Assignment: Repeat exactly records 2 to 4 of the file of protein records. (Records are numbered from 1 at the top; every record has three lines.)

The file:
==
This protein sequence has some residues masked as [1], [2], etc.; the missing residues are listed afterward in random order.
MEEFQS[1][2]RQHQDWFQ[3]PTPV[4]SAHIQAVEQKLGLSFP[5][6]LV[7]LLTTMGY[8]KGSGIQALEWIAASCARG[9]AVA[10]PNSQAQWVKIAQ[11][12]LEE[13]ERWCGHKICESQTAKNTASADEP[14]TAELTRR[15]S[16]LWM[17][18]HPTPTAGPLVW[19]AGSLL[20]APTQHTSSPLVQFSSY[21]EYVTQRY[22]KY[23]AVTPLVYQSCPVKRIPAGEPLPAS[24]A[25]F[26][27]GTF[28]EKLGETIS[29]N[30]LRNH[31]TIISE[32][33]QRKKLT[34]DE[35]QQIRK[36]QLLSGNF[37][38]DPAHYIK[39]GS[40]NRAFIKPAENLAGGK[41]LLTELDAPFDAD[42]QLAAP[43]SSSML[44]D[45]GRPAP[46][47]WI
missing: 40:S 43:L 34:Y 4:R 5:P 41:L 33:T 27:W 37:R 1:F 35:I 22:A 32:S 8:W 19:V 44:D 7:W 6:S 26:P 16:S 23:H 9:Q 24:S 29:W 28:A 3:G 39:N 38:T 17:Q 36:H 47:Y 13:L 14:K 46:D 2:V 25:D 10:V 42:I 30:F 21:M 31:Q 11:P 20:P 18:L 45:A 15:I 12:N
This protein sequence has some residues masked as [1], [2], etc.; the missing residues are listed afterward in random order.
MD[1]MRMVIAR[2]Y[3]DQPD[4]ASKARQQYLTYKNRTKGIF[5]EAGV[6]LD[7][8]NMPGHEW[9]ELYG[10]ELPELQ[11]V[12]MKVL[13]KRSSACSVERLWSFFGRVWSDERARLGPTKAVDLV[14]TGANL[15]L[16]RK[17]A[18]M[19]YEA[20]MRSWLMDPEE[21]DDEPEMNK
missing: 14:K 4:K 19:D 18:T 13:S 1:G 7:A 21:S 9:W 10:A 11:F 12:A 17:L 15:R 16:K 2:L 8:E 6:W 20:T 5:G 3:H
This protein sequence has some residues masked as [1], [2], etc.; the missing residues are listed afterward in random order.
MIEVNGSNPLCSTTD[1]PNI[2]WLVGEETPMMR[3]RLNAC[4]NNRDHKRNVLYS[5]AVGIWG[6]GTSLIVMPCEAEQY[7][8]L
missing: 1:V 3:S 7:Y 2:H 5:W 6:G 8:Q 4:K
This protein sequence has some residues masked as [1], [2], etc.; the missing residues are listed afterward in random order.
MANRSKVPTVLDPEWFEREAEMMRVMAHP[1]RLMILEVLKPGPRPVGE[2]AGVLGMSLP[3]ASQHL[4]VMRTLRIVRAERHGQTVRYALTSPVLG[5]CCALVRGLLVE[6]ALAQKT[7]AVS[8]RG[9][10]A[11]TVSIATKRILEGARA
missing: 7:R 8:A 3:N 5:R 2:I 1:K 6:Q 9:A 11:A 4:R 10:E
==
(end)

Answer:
This protein sequence has some residues masked as [1], [2], etc.; the missing residues are listed afterward in random order.
MD[1]MRMVIAR[2]Y[3]DQPD[4]ASKARQQYLTYKNRTKGIF[5]EAGV[6]LD[7][8]NMPGHEW[9]ELYG[10]ELPELQ[11]V[12]MKVL[13]KRSSACSVERLWSFFGRVWSDERARLGPTKAVDLV[14]TGANL[15]L[16]RK[17]A[18]M[19]YEA[20]MRSWLMDPEE[21]DDEPEMNK
missing: 14:K 4:K 19:D 18:T 13:S 1:G 7:A 21:S 9:W 10:A 11:F 12:A 17:L 15:R 16:K 2:L 8:E 6:W 20:T 5:G 3:H
This protein sequence has some residues masked as [1], [2], etc.; the missing residues are listed afterward in random order.
MIEVNGSNPLCSTTD[1]PNI[2]WLVGEETPMMR[3]RLNAC[4]NNRDHKRNVLYS[5]AVGIWG[6]GTSLIVMPCEAEQY[7][8]L
missing: 1:V 3:S 7:Y 2:H 5:W 6:G 8:Q 4:K
This protein sequence has some residues masked as [1], [2], etc.; the missing residues are listed afterward in random order.
MANRSKVPTVLDPEWFEREAEMMRVMAHP[1]RLMILEVLKPGPRPVGE[2]AGVLGMSLP[3]ASQHL[4]VMRTLRIVRAERHGQTVRYALTSPVLG[5]CCALVRGLLVE[6]ALAQKT[7]AVS[8]RG[9][10]A[11]TVSIATKRILEGARA
missing: 7:R 8:A 3:N 5:R 2:I 1:K 6:Q 9:A 11:A 4:R 10:E